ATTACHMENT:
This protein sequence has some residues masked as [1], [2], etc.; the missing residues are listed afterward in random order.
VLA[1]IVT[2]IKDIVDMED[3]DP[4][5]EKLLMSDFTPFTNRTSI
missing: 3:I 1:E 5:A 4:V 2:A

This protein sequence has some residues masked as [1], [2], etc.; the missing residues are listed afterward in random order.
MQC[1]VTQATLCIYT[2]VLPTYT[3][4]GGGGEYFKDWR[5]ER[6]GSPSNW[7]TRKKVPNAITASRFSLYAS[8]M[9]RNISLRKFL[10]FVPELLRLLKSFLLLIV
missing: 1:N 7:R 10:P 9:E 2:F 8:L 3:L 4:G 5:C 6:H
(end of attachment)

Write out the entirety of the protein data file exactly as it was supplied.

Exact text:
This protein sequence has some residues masked as [1], [2], etc.; the missing residues are listed afterward in random order.
VLA[1]IVT[2]IKDIVDMED[3]DP[4][5]EKLLMSDFTPFTNRTSI
missing: 3:I 1:E 5:A 4:V 2:A

This protein sequence has some residues masked as [1], [2], etc.; the missing residues are listed afterward in random order.
MQC[1]VTQATLCIYT[2]VLPTYT[3][4]GGGGEYFKDWR[5]ER[6]GSPSNW[7]TRKKVPNAITASRFSLYAS[8]M[9]RNISLRKFL[10]FVPELLRLLKSFLLLIV
missing: 1:N 7:R 10:P 9:E 2:F 8:L 3:L 4:G 5:C 6:H